Steroids and antihistamines synergize to inhibit rat’s airway smooth muscle contractility

Shao Cheng Liu, Yueng Hsiang Chu, Chuan Hsiang Kao, Chi Chung Wu, Hsing Won Wang

Research output: Contribution to journalArticlepeer-review

2 Citations (Scopus)

Abstract

Both glucocorticoids and H1-antihistamines were widely used on patients with allergic rhinitis (AR) and obstructive airway diseases. However, their direct effects on airway smooth muscle were not fully explored. In this study, we tested the effectiveness of prednisolone (Kidsolone) and levocetirizine (Xyzal) on isolated rat trachea submersed in Kreb’s solution in a muscle bath. Changes in tracheal contractility in response to the application of parasympathetic mimetic agents were measured. The following assessments of the drug were performed: (1) effect on tracheal smooth muscle resting tension; (2) effect on contraction caused by 10−6 M methacholine; (3) effect of the drug on electrical field stimulation (EFS) induced tracheal smooth muscle contractions. The result revealed sole use of Kidsolone or Xyzal elicited no significant effect or only a little relaxation response on tracheal tension after methacholine treatment. The tension was 90.5 ± 7.5 and 99.5 ± 0.8 % at 10−4 M for Xyzal and 10−5 M for Kidsolone, respectively. However, a dramatically spasmolytic effect was observed after co-administration of Kidsolone and Xyzal and the tension dropped to 67.5 ± 13.6 %, with statistical significance (p <0.05). As for EFS-induced contractions, Kidsolone had no direct effect but Xyzal could inhibit it, with increasing basal tension. In conclusion, using glucocorticoids alone had no spasmolytic effect but they can be synergized with antihistamines to dramatically relax the trachea smooth muscle within minutes. Therefore, for AR patients with acute asthma attack, combined use of those two drugs is recommended.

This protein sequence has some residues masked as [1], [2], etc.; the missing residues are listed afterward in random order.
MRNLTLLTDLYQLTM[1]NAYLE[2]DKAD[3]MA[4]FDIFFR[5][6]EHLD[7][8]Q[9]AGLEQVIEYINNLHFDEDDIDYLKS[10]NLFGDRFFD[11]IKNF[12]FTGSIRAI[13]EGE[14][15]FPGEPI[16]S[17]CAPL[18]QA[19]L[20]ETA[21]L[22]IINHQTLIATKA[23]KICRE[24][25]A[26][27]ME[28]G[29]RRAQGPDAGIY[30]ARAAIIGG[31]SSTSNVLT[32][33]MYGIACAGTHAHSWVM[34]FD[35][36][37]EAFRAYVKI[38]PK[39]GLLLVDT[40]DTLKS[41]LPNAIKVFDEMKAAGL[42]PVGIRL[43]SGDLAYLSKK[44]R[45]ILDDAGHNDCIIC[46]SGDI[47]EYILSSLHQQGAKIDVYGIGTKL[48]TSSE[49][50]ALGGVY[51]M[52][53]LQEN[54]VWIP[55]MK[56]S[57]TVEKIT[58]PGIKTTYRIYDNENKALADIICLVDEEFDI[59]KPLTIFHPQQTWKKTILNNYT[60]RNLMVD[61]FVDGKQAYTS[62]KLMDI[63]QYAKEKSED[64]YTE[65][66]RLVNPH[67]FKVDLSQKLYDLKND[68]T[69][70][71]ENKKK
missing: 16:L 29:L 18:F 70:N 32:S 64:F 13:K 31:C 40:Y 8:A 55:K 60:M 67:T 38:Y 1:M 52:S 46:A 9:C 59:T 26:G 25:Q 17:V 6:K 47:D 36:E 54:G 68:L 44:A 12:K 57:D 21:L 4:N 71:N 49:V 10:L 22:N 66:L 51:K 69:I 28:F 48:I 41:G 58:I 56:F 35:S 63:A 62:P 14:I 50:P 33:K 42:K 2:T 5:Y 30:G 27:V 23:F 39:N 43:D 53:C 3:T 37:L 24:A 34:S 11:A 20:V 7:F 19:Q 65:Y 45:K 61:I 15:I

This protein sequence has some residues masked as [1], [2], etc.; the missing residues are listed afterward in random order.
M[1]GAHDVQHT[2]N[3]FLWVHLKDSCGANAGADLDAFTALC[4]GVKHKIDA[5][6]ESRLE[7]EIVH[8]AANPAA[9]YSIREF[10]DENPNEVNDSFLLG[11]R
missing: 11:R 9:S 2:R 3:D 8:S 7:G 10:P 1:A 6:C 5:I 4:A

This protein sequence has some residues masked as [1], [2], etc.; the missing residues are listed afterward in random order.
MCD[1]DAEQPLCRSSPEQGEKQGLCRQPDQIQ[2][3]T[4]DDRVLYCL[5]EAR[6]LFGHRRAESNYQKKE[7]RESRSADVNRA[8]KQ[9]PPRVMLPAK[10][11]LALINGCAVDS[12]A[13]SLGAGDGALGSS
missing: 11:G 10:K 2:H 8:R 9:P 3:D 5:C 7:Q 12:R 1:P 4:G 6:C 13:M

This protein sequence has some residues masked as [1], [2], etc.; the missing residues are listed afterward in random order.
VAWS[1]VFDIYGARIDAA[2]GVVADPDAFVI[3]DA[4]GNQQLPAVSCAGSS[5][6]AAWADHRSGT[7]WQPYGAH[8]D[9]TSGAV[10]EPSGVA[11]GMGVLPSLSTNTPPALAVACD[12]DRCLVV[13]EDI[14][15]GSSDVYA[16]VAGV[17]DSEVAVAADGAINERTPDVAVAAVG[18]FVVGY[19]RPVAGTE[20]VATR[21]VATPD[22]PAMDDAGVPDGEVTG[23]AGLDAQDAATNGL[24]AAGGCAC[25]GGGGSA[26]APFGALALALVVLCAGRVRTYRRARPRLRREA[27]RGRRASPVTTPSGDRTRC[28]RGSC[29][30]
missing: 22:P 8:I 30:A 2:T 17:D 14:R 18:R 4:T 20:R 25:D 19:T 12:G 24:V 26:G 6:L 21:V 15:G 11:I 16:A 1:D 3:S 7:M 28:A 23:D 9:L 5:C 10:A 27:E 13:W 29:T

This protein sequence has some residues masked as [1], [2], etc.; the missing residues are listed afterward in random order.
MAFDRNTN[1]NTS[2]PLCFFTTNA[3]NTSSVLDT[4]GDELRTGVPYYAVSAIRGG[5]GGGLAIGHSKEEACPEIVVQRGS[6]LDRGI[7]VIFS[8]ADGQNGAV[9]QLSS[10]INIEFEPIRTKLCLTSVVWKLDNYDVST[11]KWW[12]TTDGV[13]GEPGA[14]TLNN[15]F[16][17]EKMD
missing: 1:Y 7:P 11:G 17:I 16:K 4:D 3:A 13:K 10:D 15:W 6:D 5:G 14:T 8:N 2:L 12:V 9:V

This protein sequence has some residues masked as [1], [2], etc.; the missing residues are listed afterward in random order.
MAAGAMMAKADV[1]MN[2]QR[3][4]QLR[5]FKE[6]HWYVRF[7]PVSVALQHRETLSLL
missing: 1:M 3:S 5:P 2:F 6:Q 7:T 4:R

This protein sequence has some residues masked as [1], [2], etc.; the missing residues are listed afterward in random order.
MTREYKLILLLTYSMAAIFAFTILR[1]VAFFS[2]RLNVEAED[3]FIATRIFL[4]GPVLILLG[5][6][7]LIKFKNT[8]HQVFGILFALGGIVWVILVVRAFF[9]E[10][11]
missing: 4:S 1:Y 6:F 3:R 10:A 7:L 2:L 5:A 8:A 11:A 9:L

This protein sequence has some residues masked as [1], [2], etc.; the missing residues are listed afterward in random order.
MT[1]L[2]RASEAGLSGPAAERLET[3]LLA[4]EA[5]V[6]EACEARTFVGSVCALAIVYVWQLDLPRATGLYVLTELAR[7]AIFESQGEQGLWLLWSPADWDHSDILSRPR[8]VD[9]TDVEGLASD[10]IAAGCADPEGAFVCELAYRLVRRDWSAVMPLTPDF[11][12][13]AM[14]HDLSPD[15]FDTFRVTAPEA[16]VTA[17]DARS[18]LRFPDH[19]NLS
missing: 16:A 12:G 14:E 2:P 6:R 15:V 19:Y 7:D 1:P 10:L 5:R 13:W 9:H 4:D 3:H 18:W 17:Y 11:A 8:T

Original languageEnglish
Pages (from-to)1443-1449
Number of pages7
JournalEuropean Archives of Oto-Rhino-Laryngology
Volume272
Issue number6
DOIs
Publication statusPublished - Jun 28 2015

Keywords

  • Antihistamine
  • Cholinergic effect
  • Muscarinic
  • Steroid
  • Trachea smooth muscle

ASJC Scopus subject areas

  • Otorhinolaryngology

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